The project promises broader impact on the field of mathematics education as the first goal is to support teachers to teach mathematics through engaging their students in mathematical problem posing. By guiding students to construct and investigate their own problems, P-PBL both helps to create mathematical learning opportunities and develops students’ mathematical agency and positive mathematical identities. A networked improvement community of teachers and researchers will integrate problem posing into daily mathematics instruction and continuously improve the quality of P-PBL through iterative task and lesson design. The intellectual merit of this project is its contribution of new and important insights about teaching mathematics through problem posing. This will be realized through the second project goal which is to longitudinally investigate the promise of supporting teachers to teach with P-PBL for enhancing teachers’ instructional practice and students’ learning. A quasi-experimental design coupled with design-based research methodology and improvement science will be used to understand how, when, and why P-PBL works in practice. Specifically, we plan to follow a sample of 36 teachers and their approximately 3,600 students from six middle schools for multiple years to longitudinally explore the promise of P-PBL for developing teachers’ beliefs about problem posing, their beliefs about P-PBL, and their actual instructional practice. We will also investigate students’ learning as measured by problem-posing performance, problem-solving performance, and mathematics disposition. The findings of the project will add not only to the field’s understanding of the promise of supporting teachers to integrate P-PBL into their mathematics instruction, but also to its understanding of the challenges that teachers face when engaging in a networked improvement community that is focused on improving tasks and lessons by integrating P-PBL.

Anchoring High School Students in Real-Life Issues that Integrate STEM Content and Literacy

Through the integration of STEM content and literacy, this project will study the ways teachers implement project practices integrating literacy activities into STEM learning. Teachers will facilitate instruction using scenarios that present students with everyday, STEM-related issues, presented as scenarios, that they read and write about. After reading and engaging with math and science content, students will write a source-based argument in which they state a claim, support the claim with evidence from the texts, and explain the multiple perspectives on the issue.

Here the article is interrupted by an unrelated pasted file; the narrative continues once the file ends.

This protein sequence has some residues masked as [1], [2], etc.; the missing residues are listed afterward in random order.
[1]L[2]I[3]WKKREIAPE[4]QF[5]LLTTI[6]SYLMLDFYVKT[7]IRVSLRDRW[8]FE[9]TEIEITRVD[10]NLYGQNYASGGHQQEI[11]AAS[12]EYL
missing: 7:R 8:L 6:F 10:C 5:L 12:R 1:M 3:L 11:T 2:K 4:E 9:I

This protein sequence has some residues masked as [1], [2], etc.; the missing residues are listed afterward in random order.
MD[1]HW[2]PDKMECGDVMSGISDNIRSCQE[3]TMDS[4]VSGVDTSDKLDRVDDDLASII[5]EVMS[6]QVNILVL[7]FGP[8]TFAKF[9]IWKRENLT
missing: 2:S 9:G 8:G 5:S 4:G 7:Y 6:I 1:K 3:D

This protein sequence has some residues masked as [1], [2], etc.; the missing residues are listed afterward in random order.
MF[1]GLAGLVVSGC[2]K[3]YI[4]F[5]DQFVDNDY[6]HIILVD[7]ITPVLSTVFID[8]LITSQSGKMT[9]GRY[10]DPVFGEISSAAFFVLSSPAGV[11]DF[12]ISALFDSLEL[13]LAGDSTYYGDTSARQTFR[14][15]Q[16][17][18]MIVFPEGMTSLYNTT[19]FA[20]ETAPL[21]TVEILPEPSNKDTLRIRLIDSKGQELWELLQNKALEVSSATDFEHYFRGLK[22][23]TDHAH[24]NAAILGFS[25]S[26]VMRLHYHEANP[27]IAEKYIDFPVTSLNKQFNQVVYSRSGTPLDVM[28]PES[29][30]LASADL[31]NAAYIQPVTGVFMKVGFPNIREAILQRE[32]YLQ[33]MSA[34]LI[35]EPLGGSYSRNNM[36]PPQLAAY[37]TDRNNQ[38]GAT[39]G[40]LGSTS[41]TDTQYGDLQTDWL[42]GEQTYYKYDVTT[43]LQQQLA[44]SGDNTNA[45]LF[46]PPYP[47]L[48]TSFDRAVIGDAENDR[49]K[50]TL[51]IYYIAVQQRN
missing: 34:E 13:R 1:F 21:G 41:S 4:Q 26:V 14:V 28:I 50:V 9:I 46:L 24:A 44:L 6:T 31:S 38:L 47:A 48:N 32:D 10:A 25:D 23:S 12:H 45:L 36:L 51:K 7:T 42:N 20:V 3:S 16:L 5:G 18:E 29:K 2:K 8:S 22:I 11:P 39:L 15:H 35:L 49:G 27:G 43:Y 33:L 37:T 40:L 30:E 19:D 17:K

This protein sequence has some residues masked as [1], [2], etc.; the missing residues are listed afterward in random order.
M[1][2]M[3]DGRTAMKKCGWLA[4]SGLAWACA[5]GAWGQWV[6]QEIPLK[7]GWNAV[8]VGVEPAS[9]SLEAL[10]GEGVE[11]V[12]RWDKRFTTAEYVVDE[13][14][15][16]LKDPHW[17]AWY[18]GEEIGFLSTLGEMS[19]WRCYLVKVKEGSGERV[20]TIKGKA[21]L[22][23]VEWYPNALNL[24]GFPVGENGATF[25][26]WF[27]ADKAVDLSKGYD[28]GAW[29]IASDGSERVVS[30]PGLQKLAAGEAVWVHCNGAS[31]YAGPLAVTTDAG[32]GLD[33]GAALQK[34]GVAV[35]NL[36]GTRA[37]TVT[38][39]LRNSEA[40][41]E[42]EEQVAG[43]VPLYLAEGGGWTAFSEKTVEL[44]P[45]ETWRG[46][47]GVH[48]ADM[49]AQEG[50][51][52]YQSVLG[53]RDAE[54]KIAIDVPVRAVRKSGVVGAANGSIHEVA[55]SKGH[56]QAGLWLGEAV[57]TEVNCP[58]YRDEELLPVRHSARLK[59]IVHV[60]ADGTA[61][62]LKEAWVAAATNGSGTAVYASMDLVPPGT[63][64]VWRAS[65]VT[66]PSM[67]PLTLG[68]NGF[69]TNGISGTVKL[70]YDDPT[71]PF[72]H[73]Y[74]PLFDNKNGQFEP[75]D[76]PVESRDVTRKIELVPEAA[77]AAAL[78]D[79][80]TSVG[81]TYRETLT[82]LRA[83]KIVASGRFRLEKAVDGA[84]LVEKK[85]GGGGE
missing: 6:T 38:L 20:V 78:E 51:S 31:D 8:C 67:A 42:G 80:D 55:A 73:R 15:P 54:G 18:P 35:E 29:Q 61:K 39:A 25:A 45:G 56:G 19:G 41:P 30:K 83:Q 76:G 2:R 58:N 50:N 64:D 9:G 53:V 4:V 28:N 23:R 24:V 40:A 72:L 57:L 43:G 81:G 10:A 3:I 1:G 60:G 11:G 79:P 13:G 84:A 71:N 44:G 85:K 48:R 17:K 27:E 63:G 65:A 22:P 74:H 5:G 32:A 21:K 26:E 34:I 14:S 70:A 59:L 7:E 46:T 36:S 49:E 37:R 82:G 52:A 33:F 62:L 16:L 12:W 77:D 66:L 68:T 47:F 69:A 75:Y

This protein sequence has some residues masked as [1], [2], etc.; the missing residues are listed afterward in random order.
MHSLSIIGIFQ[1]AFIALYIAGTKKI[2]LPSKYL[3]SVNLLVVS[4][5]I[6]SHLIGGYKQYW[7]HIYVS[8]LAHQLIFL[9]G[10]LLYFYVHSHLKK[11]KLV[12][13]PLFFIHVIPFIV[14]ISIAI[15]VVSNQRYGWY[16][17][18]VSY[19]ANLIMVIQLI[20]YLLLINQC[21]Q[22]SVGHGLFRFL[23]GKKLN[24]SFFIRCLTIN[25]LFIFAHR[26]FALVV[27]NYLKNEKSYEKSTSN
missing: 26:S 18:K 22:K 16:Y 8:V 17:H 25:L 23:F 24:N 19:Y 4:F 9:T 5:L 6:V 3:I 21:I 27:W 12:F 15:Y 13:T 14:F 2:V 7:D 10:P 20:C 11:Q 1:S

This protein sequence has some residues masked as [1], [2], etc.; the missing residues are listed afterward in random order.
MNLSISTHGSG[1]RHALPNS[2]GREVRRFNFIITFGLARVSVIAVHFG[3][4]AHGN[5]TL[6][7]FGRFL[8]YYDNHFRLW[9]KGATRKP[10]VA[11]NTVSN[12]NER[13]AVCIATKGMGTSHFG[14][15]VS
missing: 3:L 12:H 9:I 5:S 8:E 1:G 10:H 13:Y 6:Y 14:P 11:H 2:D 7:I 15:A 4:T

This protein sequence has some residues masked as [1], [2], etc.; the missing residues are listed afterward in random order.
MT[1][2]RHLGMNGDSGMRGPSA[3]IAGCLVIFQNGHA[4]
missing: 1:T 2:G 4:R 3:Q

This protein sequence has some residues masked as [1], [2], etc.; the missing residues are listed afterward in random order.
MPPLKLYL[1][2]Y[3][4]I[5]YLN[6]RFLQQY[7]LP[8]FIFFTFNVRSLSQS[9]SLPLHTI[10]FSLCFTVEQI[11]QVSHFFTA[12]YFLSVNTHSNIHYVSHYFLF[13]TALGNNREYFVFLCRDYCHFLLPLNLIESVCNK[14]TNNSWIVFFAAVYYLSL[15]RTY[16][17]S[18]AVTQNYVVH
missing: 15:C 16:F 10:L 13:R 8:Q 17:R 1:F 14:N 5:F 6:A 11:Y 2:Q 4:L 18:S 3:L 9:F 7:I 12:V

Lead Organization(s): 
Award Number: 
2010312
Funding Period: 
Sat, 08/15/2020 to Sun, 07/31/2022
Full Description: 

The STEM Literacy Project sets out to support student learning through developing teacher expertise in collaborative integration of STEM in student writing and literacy skills development. Facilitated by teachers, students will read, discuss, and then write about real-world STEM scenarios, such as water quality or health. The project will build on and research a professional development program first developed through a state-supported literacy program for middle and high school science and math teachers to improve literacy-integrated instruction. The goals of this project include the following: (1) Create a community of practice that recognizes high school teachers as content experts; (2) Implement high quality professional development for teachers on STEM/Literacy integration; (3) Develop assessments based on STEM and literacy standards that inform instruction; and (4) Conduct rigorous research to understand the impact of the professional development. The program is aligned with state and national standards for college and career readiness. Project resources will be widely shared through a regularly updated project website (stemliteracyproject.org), conference presentations, and publications reaching researchers, developers, and educators. These resources will include scenario-based assessment tools and instructional materials.